5 Tips for Working Remotely During the Coronavirus Outbreak

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As coronavirus fears sweep the country, more people are working from home. In fact, tech giants like Amazon, Google, Facebook and Twitter mandated that the majority of their staff work remotely. If you are in this group, you may have mixed emotions about working from home. Sure, it’s great to avoid the morning commute and stay in your pjs all day, but there are other challenges to face.

Below are five tips to help you navigate remote working and stay productive – even with kids at home.

1. Create a realistic schedule.

The first thing to do is create a schedule that you can follow. This will help you stay on track with the same expectations you have on a normal work day. Without a schedule, it’s easier to sleep in, be distracted by the news and work longer into the evening hours.

In your schedule, have clear guidelines for when you will be working, and be flexible for clients and coworkers in other time zones. You may have to extend your day or wake up earlier to accommodate them, but this should still fit into your normal working hours.

2. Set ground rules for others in your space.

If you have a busy household, you might have lots of people in your space right now. This added noise and chaos can be distracting and difficult to work through. For this reason, you’ll need to establish ground rules for everyone in the home. For example, you may have to divide up household chores and pet duties. Or, you may have to set “do not disturb” hours.

3. Schedule regular breaks.

Even though you’re home, it’s important to take breaks like you would at the office. Your body needs a break from the computer screen, so take a few minutes to refill your water bottle, enjoy a walk outdoors or play a game on your phone. The standard for working adults is one lunch break and two 15-minute breaks.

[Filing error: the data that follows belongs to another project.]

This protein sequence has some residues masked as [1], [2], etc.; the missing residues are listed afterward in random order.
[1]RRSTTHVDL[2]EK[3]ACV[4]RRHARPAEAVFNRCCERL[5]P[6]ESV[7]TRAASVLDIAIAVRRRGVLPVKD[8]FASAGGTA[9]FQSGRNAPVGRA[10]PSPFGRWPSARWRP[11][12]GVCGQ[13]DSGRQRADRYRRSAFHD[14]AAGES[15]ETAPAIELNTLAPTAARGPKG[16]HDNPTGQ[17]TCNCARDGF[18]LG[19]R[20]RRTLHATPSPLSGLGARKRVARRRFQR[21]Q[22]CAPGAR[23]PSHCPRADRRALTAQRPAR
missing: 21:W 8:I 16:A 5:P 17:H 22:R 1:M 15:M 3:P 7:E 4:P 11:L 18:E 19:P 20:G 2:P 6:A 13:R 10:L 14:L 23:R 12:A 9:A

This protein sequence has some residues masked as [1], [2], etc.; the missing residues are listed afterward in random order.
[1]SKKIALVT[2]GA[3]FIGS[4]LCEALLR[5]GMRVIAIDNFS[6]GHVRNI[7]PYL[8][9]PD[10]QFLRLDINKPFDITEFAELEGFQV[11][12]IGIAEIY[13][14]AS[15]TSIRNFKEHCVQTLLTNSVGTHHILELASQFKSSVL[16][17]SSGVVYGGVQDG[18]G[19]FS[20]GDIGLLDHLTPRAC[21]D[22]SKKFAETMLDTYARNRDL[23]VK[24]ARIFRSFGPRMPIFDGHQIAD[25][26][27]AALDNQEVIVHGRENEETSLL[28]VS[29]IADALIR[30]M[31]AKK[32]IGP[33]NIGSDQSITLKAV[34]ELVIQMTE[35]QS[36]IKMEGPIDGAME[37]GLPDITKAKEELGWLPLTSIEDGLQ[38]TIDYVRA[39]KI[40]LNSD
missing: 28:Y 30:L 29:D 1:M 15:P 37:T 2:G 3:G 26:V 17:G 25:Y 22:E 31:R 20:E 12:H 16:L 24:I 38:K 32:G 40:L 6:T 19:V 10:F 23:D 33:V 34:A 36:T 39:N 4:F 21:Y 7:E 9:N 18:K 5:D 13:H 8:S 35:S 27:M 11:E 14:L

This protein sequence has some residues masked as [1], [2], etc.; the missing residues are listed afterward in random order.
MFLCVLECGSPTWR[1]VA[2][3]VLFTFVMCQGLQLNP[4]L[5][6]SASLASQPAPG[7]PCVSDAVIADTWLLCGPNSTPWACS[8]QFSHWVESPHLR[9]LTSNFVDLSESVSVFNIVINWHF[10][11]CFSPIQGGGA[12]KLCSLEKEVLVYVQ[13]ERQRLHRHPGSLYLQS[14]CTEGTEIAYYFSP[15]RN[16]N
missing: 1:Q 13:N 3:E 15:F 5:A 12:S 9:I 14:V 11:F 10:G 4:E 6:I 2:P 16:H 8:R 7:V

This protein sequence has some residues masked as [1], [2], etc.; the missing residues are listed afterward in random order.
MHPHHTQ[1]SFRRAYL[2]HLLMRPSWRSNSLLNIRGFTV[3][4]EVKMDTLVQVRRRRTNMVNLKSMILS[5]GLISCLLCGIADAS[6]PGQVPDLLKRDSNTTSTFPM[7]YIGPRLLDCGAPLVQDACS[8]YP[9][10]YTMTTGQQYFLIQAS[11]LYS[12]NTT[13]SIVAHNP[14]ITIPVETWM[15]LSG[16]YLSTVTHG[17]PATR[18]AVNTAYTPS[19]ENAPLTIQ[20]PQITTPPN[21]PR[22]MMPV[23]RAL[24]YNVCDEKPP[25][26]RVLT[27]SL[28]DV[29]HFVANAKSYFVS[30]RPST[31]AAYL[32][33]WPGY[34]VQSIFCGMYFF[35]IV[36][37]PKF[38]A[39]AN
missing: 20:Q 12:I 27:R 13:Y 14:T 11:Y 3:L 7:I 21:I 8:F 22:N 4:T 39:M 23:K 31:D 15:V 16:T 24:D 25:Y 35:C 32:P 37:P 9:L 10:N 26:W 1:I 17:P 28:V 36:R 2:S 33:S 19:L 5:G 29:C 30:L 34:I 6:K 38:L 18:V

4. Alternate shifts with your partner.

If you’re in a position where you and your partner are working from home, it’s important to communicate your roles and responsibilities over the next couple of weeks and months. Both of your jobs are important, so you should not take on more burden just because you’re home. This can impact your productivity. Intead, sit down, discuss your schedules and alternate shifts to ensure everything is getting done around the home, including laundry and meals.

5. Maintain a dedicated office space.

You’ll want to have a quiet working area where you can focus. If you don’t have a dedicated office, you’ll have to be creative in making one. To do this, claim a desk or section of a table in the home. Set up your computer, monitor, keyboard, mouse, printer, etc. so that you can work comfortably and efficiently. Talk to your employer about bringing home the supplies you need to do your job well.

Hopefully, your employer will be happy to work with you during this challenging time. Don’t forget to take care of your mental health, too, as you want to stay happy and productive. To avoid panic, we recommend getting your information from credible sources like the World Health Organization and the Center for Disease Control and Prevention.